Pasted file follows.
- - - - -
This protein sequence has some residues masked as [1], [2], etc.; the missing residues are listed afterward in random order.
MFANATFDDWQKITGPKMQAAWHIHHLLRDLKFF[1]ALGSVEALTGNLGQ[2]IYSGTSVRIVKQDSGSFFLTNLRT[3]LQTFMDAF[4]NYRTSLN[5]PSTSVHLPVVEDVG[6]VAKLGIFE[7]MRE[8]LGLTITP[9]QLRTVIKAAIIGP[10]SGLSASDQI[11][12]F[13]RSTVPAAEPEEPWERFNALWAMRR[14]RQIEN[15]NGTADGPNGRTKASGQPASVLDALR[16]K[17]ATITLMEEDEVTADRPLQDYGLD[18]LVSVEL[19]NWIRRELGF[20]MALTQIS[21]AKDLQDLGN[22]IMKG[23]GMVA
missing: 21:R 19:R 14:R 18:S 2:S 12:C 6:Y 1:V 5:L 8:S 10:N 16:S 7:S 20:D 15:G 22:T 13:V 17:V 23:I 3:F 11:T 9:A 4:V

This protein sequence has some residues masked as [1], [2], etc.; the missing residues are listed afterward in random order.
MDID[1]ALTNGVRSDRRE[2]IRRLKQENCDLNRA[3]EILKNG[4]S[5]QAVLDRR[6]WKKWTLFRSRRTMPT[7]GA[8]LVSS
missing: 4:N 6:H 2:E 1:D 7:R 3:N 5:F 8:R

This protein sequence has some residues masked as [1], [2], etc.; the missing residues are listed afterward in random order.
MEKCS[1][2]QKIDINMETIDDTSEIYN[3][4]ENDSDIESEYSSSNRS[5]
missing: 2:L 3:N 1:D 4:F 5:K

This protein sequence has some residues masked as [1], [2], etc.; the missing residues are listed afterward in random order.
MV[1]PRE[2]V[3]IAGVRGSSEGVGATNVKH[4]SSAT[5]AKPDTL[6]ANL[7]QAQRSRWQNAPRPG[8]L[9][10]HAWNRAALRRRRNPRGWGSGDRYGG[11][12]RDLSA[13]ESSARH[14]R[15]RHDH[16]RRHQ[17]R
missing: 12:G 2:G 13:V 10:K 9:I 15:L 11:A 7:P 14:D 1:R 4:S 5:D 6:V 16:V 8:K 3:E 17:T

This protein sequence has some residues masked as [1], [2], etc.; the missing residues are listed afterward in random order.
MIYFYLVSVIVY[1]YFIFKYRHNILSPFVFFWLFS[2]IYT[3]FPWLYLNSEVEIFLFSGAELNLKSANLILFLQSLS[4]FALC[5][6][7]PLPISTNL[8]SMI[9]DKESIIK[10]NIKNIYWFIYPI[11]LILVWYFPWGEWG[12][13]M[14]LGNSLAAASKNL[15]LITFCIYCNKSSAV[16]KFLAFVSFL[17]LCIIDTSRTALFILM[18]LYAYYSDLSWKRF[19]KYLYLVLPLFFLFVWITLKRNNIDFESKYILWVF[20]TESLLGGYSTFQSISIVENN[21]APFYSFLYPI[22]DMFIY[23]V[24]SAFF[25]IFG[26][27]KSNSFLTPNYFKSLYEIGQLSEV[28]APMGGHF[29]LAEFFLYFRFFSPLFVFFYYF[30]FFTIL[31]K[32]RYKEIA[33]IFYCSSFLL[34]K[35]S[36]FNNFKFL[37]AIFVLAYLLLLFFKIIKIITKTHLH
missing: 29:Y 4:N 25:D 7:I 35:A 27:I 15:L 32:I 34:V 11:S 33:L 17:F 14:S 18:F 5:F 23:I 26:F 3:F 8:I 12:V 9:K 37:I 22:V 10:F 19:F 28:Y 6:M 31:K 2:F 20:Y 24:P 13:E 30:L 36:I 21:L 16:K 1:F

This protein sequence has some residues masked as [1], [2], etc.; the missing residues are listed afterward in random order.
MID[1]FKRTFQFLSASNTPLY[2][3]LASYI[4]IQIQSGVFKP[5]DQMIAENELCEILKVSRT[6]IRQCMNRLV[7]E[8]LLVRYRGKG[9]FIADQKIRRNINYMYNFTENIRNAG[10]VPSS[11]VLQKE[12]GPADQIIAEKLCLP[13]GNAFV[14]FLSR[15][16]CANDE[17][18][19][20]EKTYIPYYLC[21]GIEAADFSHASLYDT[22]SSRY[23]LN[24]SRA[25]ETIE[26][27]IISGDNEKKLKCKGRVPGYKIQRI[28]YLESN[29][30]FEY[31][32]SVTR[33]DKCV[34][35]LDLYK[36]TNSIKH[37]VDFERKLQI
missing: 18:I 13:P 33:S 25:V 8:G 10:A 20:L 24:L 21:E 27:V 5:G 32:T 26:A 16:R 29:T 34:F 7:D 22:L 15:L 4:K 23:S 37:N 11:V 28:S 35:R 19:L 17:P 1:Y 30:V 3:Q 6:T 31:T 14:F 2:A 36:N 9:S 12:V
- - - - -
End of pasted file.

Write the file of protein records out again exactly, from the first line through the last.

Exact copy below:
This protein sequence has some residues masked as [1], [2], etc.; the missing residues are listed afterward in random order.
MFANATFDDWQKITGPKMQAAWHIHHLLRDLKFF[1]ALGSVEALTGNLGQ[2]IYSGTSVRIVKQDSGSFFLTNLRT[3]LQTFMDAF[4]NYRTSLN[5]PSTSVHLPVVEDVG[6]VAKLGIFE[7]MRE[8]LGLTITP[9]QLRTVIKAAIIGP[10]SGLSASDQI[11][12]F[13]RSTVPAAEPEEPWERFNALWAMRR[14]RQIEN[15]NGTADGPNGRTKASGQPASVLDALR[16]K[17]ATITLMEEDEVTADRPLQDYGLD[18]LVSVEL[19]NWIRRELGF[20]MALTQIS[21]AKDLQDLGN[22]IMKG[23]GMVA
missing: 21:R 19:R 14:R 18:S 2:S 12:C 6:Y 1:V 5:L 8:S 10:N 16:S 7:S 20:D 15:G 22:T 13:V 17:V 23:I 3:F 11:T 9:A 4:V

This protein sequence has some residues masked as [1], [2], etc.; the missing residues are listed afterward in random order.
MDID[1]ALTNGVRSDRRE[2]IRRLKQENCDLNRA[3]EILKNG[4]S[5]QAVLDRR[6]WKKWTLFRSRRTMPT[7]GA[8]LVSS
missing: 4:N 6:H 2:E 1:D 7:R 3:N 5:F 8:R

This protein sequence has some residues masked as [1], [2], etc.; the missing residues are listed afterward in random order.
MEKCS[1][2]QKIDINMETIDDTSEIYN[3][4]ENDSDIESEYSSSNRS[5]
missing: 2:L 3:N 1:D 4:F 5:K

This protein sequence has some residues masked as [1], [2], etc.; the missing residues are listed afterward in random order.
MV[1]PRE[2]V[3]IAGVRGSSEGVGATNVKH[4]SSAT[5]AKPDTL[6]ANL[7]QAQRSRWQNAPRPG[8]L[9][10]HAWNRAALRRRRNPRGWGSGDRYGG[11][12]RDLSA[13]ESSARH[14]R[15]RHDH[16]RRHQ[17]R
missing: 12:G 2:G 13:V 10:K 9:I 15:L 11:A 7:P 14:D 1:R 4:S 5:D 6:V 16:V 8:K 3:E 17:T

This protein sequence has some residues masked as [1], [2], etc.; the missing residues are listed afterward in random order.
MIYFYLVSVIVY[1]YFIFKYRHNILSPFVFFWLFS[2]IYT[3]FPWLYLNSEVEIFLFSGAELNLKSANLILFLQSLS[4]FALC[5][6][7]PLPISTNL[8]SMI[9]DKESIIK[10]NIKNIYWFIYPI[11]LILVWYFPWGEWG[12][13]M[14]LGNSLAAASKNL[15]LITFCIYCNKSSAV[16]KFLAFVSFL[17]LCIIDTSRTALFILM[18]LYAYYSDLSWKRF[19]KYLYLVLPLFFLFVWITLKRNNIDFESKYILWVF[20]TESLLGGYSTFQSISIVENN[21]APFYSFLYPI[22]DMFIY[23]V[24]SAFF[25]IFG[26][27]KSNSFLTPNYFKSLYEIGQLSEV[28]APMGGHF[29]LAEFFLYFRFFSPLFVFFYYF[30]FFTIL[31]K[32]RYKEIA[33]IFYCSSFLL[34]K[35]S[36]FNNFKFL[37]AIFVLAYLLLLFFKIIKIITKTHLH
missing: 29:Y 4:N 25:D 7:I 35:A 27:I 15:L 32:I 34:V 11:S 33:L 17:F 14:S 18:F 5:F 23:I 26:F 3:F 8:I 12:V 9:K 37:I 22:V 10:F 19:F 28:Y 6:M 31:K 2:F 20:Y 24:P 13:E 30:L 36:I 21:L 16:K 1:F

This protein sequence has some residues masked as [1], [2], etc.; the missing residues are listed afterward in random order.
MID[1]FKRTFQFLSASNTPLY[2][3]LASYI[4]IQIQSGVFKP[5]DQMIAENELCEILKVSRT[6]IRQCMNRLV[7]E[8]LLVRYRGKG[9]FIADQKIRRNINYMYNFTENIRNAG[10]VPSS[11]VLQKE[12]GPADQIIAEKLCLP[13]GNAFV[14]FLSR[15][16]CANDE[17][18][19][20]EKTYIPYYLC[21]GIEAADFSHASLYDT[22]SSRY[23]LN[24]SRA[25]ETIE[26][27]IISGDNEKKLKCKGRVPGYKIQRI[28]YLESN[29][30]FEY[31][32]SVTR[33]DKCV[34][35]LDLYK[36]TNSIKH[37]VDFERKLQI
missing: 18:I 13:P 33:S 25:V 8:G 10:A 20:L 24:L 21:E 27:V 5:G 32:T 26:A 16:R 29:T 34:F 7:D 22:L 15:L 4:K 23:S 37:N 11:V 28:S 35:R 19:L 17:P 1:Y 30:V 3:Q 6:T 31:T 14:F 2:A 36:N 9:S 12:V